Preparing for surgery - A wisdom tooth extraction is almost always performed as an outpatient procedure. This means that you go home the same day.
You'll receive instructions from Lumina Aesthetics Clinic staff on what to do before the surgery and the day of your scheduled surgery.
During the procedure - Lumina’s dentist may use one of one types of anaesthesia that is Local anesthesia. Lumina’s dentist administers local anesthesia with one or more injections near the site of each extraction. Before you receive an injection, Lumina’s dentist will likely apply a substance to your gums to numb them. You're awake during the tooth extraction. Although you'll feel some pressure and movement, you shouldn't experience pain.
During wisdom tooth extraction, Lumina’s dentist:
- Makes an incision in the gum tissue to expose the tooth and bone
- Removes bone that blocks access to the tooth root
- Divides the tooth into sections if it's easier to remove in pieces
- Removes the tooth
- Cleans the site of the removed tooth of any debris from the tooth or bone
- Stitches the wound closed to promote healing, though this isn't always necessary
- Places gauze over the extraction site to control bleeding and to help a blood clot form
After the procedure -- your brief recovery time is likely in the dental chair.
As you heal from your surgery, follow Lumina’s dentist's instructions on:
- Bleeding. Some oozing of blood may occur the first day after wisdom tooth removal. Try to avoid excessive spitting so that you don't dislodge the blood clot from the socket. Replace gauze over the extraction site as directed by Lumina’s dentist.
- Pain management. You may be able to manage pain with an over-the-counter pain reliever, or a prescription pain medication from Lumina’s dentist. Prescription pain medication may be especially helpful if bone has been removed during the procedure. Holding a cold pack against your jaw also may relieve pain.
- Swelling and bruising. Use an ice pack as directed by Lumina’s dentist. Any swelling of your cheeks usually improves in two or three days. Bruising may take several more days to resolve.
- Activity. After your surgery, plan to rest for the remainder of the day. Resume normal activities the next day, but for at least a week, avoid strenuous activity that might result in losing the blood clot from the socket.
- Beverages. Drink lots of water after the surgery. Don't drink alcoholic, caffeinated, carbonated or hot beverages in the first 24 hours. Don't drink with a straw for at least a week because the sucking action can dislodge the blood clot from the socket.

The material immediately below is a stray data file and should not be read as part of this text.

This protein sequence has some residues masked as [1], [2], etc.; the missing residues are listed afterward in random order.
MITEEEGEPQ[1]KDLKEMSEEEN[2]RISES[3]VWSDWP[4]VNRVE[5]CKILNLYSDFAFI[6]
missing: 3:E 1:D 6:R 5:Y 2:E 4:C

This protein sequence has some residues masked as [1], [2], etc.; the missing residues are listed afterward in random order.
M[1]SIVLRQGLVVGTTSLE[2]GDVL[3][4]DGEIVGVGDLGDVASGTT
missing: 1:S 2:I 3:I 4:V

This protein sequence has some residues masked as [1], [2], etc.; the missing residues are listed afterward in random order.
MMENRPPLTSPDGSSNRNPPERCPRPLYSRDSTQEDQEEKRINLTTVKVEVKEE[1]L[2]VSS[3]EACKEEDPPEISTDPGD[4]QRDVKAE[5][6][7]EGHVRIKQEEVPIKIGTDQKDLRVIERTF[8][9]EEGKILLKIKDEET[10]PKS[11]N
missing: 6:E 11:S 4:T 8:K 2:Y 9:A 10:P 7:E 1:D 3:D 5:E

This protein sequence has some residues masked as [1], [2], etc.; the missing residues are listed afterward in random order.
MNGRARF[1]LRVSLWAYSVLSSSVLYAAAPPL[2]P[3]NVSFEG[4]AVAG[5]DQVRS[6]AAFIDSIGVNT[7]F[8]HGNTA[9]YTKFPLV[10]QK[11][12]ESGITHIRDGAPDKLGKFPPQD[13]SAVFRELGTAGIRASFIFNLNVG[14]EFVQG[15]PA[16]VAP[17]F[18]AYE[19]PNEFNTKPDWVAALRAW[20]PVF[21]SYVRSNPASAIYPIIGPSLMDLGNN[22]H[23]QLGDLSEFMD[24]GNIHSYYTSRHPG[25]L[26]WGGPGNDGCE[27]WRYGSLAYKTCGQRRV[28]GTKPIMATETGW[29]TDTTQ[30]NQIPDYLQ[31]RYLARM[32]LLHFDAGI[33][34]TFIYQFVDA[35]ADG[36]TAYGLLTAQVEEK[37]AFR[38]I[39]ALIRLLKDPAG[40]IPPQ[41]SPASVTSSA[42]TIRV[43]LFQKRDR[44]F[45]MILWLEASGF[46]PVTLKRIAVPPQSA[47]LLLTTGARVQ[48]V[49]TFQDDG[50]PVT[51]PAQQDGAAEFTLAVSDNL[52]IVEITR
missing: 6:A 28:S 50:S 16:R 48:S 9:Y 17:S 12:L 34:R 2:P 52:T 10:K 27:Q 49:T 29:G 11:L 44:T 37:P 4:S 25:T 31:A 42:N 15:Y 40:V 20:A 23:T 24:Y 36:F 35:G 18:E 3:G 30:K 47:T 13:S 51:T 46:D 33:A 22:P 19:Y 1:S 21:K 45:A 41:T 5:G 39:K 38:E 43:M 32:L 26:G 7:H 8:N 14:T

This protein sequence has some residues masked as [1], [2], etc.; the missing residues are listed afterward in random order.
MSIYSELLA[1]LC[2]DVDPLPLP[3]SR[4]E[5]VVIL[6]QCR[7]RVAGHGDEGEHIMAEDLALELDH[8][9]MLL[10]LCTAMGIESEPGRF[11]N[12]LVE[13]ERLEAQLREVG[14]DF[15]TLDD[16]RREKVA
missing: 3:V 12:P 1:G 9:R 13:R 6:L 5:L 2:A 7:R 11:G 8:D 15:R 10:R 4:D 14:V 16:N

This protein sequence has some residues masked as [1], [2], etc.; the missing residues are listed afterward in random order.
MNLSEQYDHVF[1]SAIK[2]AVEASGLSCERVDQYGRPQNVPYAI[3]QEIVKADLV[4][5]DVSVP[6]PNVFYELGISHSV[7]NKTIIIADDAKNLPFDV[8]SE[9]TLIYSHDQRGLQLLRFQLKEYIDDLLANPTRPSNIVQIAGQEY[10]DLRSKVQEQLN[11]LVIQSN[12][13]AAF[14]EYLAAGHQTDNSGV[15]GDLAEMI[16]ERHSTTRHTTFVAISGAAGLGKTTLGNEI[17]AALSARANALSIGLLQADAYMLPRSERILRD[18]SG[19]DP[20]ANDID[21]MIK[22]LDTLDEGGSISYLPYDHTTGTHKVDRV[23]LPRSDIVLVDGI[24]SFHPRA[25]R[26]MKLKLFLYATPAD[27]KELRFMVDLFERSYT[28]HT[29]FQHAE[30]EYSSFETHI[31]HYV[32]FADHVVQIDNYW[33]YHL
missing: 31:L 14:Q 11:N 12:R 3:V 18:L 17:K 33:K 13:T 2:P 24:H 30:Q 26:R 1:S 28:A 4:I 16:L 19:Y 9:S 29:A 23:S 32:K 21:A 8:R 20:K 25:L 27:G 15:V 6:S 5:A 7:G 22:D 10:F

- Food. Eat only soft foods, such as yogurt or applesauce, for the first 24 hours. Start eating semisoft foods when you can tolerate them. Avoid hard, chewy, hot or spicy foods that might get stuck in the socket or irritate the wound.
- Cleaning your mouth. Don't brush your teeth, rinse your mouth, spit or use mouthwash during the first 24 hours after surgery. Typically you'll be told to resume brushing your teeth after the first 24 hours. Be particularly gentle near the surgical wound when brushing and gently rinse your mouth with warm salt water every two hours and after meals for a week.
- Tobacco use. If you smoke, don't do so for at least 72 hours after surgery — and wait longer than that if possible. If you chew tobacco, don't use it for at least a week. Using tobacco products after oral surgery can delay healing and increase the risk of complications.
- Stitches. You may have stitches that dissolve within a few weeks or no stitches at all. If your stitches need to be removed, schedule an appointment to have them taken out.
Call your Lumina’s team if you experience any of the following signs or symptoms, which could indicate an infection, nerve damage or other serious complication:
- Difficulty swallowing or breathing
- Excessive bleeding
- Severe pain not relieved by prescribed pain medications
- Swelling that worsens after two or three days
- A bad taste in your mouth not removed with saltwater rinsing
- Pus in or oozing from the socket
- Persistent numbness or loss of feeling
- Blood or pus in nasal discharge
We recommend follow up after 7 days to our patient to check the wound and to remove stitches.
For more information you may contact our patient care coordinator at +6281228888837 or +6281210688884 or email to : [email protected].